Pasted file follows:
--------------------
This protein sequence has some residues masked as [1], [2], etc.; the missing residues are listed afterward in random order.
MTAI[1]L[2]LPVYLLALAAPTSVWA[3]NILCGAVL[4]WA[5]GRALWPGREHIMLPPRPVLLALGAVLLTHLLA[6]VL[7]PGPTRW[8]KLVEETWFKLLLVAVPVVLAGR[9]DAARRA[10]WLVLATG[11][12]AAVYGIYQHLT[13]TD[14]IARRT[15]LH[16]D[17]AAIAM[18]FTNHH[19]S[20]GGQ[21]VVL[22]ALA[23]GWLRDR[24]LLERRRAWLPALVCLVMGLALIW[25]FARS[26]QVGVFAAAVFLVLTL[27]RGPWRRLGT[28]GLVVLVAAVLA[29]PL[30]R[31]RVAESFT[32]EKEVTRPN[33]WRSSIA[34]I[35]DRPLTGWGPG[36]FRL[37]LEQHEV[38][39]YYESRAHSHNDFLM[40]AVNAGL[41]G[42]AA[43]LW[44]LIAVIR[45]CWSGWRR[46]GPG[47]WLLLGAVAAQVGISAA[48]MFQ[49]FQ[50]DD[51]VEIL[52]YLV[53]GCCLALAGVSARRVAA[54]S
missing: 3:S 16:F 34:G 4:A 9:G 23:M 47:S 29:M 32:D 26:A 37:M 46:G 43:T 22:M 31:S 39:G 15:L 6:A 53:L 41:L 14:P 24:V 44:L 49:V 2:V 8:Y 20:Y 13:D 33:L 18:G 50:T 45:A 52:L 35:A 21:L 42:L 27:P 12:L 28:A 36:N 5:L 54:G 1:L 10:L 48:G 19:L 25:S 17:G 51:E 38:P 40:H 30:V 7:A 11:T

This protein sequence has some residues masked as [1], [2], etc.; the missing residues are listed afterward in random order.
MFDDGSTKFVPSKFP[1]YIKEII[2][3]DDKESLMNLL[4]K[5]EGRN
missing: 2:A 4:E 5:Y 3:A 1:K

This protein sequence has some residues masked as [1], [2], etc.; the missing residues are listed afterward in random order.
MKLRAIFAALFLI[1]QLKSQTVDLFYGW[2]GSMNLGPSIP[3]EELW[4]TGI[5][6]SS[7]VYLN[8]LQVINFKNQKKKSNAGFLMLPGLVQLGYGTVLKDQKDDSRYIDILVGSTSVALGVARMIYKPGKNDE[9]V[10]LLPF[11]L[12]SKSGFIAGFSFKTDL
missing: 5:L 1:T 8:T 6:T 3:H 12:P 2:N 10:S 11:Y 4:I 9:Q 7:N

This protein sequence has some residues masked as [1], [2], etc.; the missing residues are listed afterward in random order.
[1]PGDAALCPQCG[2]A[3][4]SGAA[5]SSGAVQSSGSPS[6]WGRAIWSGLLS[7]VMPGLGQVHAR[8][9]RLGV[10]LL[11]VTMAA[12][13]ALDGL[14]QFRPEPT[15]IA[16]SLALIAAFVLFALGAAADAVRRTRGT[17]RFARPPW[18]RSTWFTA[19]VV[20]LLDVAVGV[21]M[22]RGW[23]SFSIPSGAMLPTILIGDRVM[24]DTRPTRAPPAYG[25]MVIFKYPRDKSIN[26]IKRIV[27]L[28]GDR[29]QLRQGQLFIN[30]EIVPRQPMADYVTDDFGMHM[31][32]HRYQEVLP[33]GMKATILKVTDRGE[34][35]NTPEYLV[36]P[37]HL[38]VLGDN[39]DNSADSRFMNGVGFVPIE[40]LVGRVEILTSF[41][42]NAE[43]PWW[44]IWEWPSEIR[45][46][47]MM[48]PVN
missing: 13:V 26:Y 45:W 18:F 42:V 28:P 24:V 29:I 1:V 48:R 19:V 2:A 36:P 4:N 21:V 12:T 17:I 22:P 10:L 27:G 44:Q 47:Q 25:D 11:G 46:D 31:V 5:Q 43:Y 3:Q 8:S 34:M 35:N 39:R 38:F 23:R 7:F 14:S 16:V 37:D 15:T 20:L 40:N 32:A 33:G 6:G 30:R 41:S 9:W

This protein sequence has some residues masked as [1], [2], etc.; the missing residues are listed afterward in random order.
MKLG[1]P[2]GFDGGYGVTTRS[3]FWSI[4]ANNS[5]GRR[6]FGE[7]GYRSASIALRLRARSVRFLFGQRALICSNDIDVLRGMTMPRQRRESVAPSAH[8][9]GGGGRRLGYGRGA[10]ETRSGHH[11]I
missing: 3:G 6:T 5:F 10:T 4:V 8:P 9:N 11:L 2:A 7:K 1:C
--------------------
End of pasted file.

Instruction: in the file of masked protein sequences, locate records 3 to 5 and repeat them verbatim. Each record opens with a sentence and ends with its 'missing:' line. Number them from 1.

This protein sequence has some residues masked as [1], [2], etc.; the missing residues are listed afterward in random order.
MKLRAIFAALFLI[1]QLKSQTVDLFYGW[2]GSMNLGPSIP[3]EELW[4]TGI[5][6]SS[7]VYLN[8]LQVINFKNQKKKSNAGFLMLPGLVQLGYGTVLKDQKDDSRYIDILVGSTSVALGVARMIYKPGKNDE[9]V[10]LLPF[11]L[12]SKSGFIAGFSFKTDL
missing: 5:L 1:T 8:T 6:T 3:H 12:P 2:N 10:S 11:Y 4:I 9:Q 7:N

This protein sequence has some residues masked as [1], [2], etc.; the missing residues are listed afterward in random order.
[1]PGDAALCPQCG[2]A[3][4]SGAA[5]SSGAVQSSGSPS[6]WGRAIWSGLLS[7]VMPGLGQVHAR[8][9]RLGV[10]LL[11]VTMAA[12][13]ALDGL[14]QFRPEPT[15]IA[16]SLALIAAFVLFALGAAADAVRRTRGT[17]RFARPPW[18]RSTWFTA[19]VV[20]LLDVAVGV[21]M[22]RGW[23]SFSIPSGAMLPTILIGDRVM[24]DTRPTRAPPAYG[25]MVIFKYPRDKSIN[26]IKRIV[27]L[28]GDR[29]QLRQGQLFIN[30]EIVPRQPMADYVTDDFGMHM[31][32]HRYQEVLP[33]GMKATILKVTDRGE[34][35]NTPEYLV[36]P[37]HL[38]VLGDN[39]DNSADSRFMNGVGFVPIE[40]LVGRVEILTSF[41][42]NAE[43]PWW[44]IWEWPSEIR[45][46][47]MM[48]PVN
missing: 13:V 26:Y 45:W 18:F 42:V 28:P 24:V 29:I 1:V 48:R 19:V 2:A 36:P 4:N 21:V 12:T 17:I 22:P 10:L 27:G 44:Q 47:Q 25:D 11:G 46:D 31:V 5:Q 43:Y 3:Q 8:S 34:M 35:N 39:R 38:F 23:R 7:F 14:S 16:V 37:D 15:T 20:L 40:N 32:A 33:G 6:G 30:R 41:S 9:W

This protein sequence has some residues masked as [1], [2], etc.; the missing residues are listed afterward in random order.
MKLG[1]P[2]GFDGGYGVTTRS[3]FWSI[4]ANNS[5]GRR[6]FGE[7]GYRSASIALRLRARSVRFLFGQRALICSNDIDVLRGMTMPRQRRESVAPSAH[8][9]GGGGRRLGYGRGA[10]ETRSGHH[11]I
missing: 3:G 6:T 5:F 10:T 4:V 8:P 9:N 11:L 2:A 7:K 1:C